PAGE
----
Literacy in PNG is still well below the global average due to a lack of decent educational infrastructure and resources. It often falls on the private sector to train its employees and provide ongoing learning and development. If someone doesn’t know how to do something, show them, teach them and repeat the lesson.

If you are leading people you need to step up in a big way. Don’t act like a leader ; be one.

Aarish Shah is Chief Financial Officer of EtonX and Director of EmergeOne, a business advisory focused on startups in the UK. He is a former Managing Director of PNG manufacturer, Pacific Foam. This article first appeared on smallbusinessforum.co.


  1. John Moman says

    Honesty , respect and a drive to improve the opportunities for my staff in PNG was my only reason for leaving a well paid job in Oz .
    I believe I made a difference to these wonderful people.
    An increase in Sales at a better GC gave a lot of satisfaction.

  2. Eartha says

    Yep …. Land of the unexpected indeed.

  3. Aarish, many thanks for the frankness of your views. Much of what you said is very true, I for one am an advocate of a transport network that works, it is definitely a huge challenge in terms of logistics when business operate here in PNG, the sooner the transport network is opened up, it will do a world of good for everyone. Thank you for acknowledging that crime is a norm as in other developing economies, its unfortunate that it also happens here, but crime should not cloud the potential for businesses to invest here, it will eventually fall back to the Government of the day to realize its lack of efforts in providing and policing a safe, secure business environment.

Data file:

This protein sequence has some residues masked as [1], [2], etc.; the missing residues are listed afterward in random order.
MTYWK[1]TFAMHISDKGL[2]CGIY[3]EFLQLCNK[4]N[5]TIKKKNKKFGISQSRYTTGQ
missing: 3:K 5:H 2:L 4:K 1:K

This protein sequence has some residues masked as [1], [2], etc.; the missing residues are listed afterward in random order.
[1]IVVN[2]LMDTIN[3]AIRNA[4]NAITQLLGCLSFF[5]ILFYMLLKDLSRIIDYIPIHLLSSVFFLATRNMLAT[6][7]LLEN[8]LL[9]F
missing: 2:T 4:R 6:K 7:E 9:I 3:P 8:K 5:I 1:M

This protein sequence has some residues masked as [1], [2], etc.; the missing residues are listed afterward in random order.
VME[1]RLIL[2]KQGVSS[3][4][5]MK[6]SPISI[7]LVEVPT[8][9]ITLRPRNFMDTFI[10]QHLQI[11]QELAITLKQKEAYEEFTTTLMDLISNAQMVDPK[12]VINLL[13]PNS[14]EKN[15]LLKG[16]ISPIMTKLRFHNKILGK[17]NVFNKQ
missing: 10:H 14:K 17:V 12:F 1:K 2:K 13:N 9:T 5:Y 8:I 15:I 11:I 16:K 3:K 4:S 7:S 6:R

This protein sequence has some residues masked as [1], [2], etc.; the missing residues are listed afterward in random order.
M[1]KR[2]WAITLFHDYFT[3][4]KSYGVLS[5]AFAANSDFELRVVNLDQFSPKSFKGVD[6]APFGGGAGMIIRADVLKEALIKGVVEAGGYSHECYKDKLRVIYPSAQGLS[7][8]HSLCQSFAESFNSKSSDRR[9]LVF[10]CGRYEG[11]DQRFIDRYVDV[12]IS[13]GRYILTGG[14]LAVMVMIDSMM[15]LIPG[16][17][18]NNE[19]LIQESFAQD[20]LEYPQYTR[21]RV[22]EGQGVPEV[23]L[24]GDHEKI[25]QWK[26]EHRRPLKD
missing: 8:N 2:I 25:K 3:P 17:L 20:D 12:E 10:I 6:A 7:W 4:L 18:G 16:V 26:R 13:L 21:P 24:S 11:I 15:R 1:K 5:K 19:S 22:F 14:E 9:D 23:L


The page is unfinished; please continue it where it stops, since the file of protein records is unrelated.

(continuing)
4. Howard Philemon says

    Png does pose a lot of challenges but yes slowly and surely we are getting there. Thanks for sharing these wonderful experiences and lessons learnt.

  5. Kanau Iobuna says

    yes very true in PNG

  6. Nick Kirke says

    Nothing new in any of this – it’s called culturally and environmental sensitivity – same anywhere – “when in Rome policies” kick in

  7. Peter Shepherd says

    Thanks Aarish a Great insight into some of the issues we confront working in PNG. The unique environment of this very diverse country makes working there the best and biggest challenge an expatriate can experience and many lessons are learnt and you have to look outside of the traditional boxes to resolve the many issues you will be confronted with.

  8. A good listener will do well in an environment as illustrated by Aarish Shah. Therefore, patience and good listening skills are key in instances where you have language barriers, doing problem-solving and generally leadership roles.

  9. Ruben R Joel says

    Like this piece: “Never discount anyone just on the basis of how they look. Treat everyone with respect—you never know their story unless you take the time to find out”.

  10. Is does not matter what language, culture, background, politics, economy is, business is all about solving clients problems creatively.

  11. PNG teaches you to be on guard always and brings the best and creative of you.

  12. Ernie Gangloff says

    The experience from working in PNG is the equivalent to twice that time ina developed economy.

  13. Invaluable lessons learned–useful insights for successful business strategies in PNG